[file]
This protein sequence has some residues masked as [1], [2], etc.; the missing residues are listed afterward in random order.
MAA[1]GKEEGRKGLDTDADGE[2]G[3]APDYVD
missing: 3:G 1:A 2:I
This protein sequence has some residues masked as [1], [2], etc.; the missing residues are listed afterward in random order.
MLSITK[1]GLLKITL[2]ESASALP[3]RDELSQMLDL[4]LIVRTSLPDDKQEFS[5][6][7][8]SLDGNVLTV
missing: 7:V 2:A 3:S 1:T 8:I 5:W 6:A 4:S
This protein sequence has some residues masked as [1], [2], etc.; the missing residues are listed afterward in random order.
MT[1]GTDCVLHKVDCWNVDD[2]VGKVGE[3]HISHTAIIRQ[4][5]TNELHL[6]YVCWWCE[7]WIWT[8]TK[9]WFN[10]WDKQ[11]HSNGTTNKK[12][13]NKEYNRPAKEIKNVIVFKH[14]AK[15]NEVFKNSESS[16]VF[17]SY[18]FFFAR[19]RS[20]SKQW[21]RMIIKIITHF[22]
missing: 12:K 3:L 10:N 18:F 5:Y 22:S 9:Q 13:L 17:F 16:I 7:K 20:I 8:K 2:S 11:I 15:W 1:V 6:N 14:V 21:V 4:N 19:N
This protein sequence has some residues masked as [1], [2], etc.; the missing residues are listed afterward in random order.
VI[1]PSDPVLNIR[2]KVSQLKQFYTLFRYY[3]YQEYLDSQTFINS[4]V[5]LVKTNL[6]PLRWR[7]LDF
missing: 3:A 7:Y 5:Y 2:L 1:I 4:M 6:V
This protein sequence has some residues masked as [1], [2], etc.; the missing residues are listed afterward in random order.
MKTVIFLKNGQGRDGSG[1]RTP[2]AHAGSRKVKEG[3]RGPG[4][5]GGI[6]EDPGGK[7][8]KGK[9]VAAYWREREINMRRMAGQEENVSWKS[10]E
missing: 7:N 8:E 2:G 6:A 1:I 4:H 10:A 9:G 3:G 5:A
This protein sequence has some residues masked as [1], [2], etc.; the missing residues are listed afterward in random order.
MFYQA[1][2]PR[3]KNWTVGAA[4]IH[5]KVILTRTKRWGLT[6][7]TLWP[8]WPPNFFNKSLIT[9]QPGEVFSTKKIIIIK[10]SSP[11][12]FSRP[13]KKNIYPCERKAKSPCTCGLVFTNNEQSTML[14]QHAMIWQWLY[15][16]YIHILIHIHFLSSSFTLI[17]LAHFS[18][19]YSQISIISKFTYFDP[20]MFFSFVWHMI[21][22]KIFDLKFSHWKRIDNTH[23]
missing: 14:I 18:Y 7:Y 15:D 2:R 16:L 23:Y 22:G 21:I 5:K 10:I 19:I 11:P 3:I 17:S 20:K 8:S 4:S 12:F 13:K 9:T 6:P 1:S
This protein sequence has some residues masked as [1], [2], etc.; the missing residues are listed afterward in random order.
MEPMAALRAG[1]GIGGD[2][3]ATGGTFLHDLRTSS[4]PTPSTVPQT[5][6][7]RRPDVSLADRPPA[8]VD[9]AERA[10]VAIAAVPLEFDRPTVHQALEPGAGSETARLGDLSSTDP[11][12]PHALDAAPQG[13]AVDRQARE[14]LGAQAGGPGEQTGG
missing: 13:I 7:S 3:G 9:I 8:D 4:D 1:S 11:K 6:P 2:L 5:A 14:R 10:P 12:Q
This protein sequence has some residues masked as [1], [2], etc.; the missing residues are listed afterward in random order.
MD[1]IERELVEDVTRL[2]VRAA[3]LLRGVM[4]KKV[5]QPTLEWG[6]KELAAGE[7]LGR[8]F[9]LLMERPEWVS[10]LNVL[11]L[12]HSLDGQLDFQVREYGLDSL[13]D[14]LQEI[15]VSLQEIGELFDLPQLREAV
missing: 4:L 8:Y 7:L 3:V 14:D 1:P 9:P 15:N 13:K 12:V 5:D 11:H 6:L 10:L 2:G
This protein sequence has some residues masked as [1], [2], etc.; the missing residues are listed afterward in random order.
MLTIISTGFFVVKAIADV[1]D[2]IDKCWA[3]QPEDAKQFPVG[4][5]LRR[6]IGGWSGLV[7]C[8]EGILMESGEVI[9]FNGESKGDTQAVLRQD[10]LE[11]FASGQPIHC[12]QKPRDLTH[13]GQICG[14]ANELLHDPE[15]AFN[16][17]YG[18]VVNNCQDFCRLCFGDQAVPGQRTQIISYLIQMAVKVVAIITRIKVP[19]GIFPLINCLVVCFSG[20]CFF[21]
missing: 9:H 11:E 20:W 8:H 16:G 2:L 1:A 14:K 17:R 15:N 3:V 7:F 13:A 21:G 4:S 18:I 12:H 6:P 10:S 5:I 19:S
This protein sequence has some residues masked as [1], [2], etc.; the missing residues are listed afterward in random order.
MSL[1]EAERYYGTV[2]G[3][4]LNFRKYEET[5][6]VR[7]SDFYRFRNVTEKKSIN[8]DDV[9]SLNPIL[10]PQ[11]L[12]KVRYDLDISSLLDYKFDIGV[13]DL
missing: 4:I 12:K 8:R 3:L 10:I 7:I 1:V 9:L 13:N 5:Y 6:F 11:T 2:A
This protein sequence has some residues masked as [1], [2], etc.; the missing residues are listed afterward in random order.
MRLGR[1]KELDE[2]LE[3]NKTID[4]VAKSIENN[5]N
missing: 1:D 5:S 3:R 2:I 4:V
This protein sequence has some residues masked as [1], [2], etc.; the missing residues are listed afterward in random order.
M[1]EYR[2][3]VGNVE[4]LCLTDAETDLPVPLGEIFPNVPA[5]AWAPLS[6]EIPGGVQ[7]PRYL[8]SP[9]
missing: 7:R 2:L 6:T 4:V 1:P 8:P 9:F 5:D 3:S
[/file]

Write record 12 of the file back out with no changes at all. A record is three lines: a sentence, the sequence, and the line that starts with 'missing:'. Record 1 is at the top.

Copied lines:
This protein sequence has some residues masked as [1], [2], etc.; the missing residues are listed afterward in random order.
M[1]EYR[2][3]VGNVE[4]LCLTDAETDLPVPLGEIFPNVPA[5]AWAPLS[6]EIPGGVQ[7]PRYL[8]SP[9]
missing: 7:R 2:L 6:T 4:V 1:P 8:P 9:F 5:D 3:S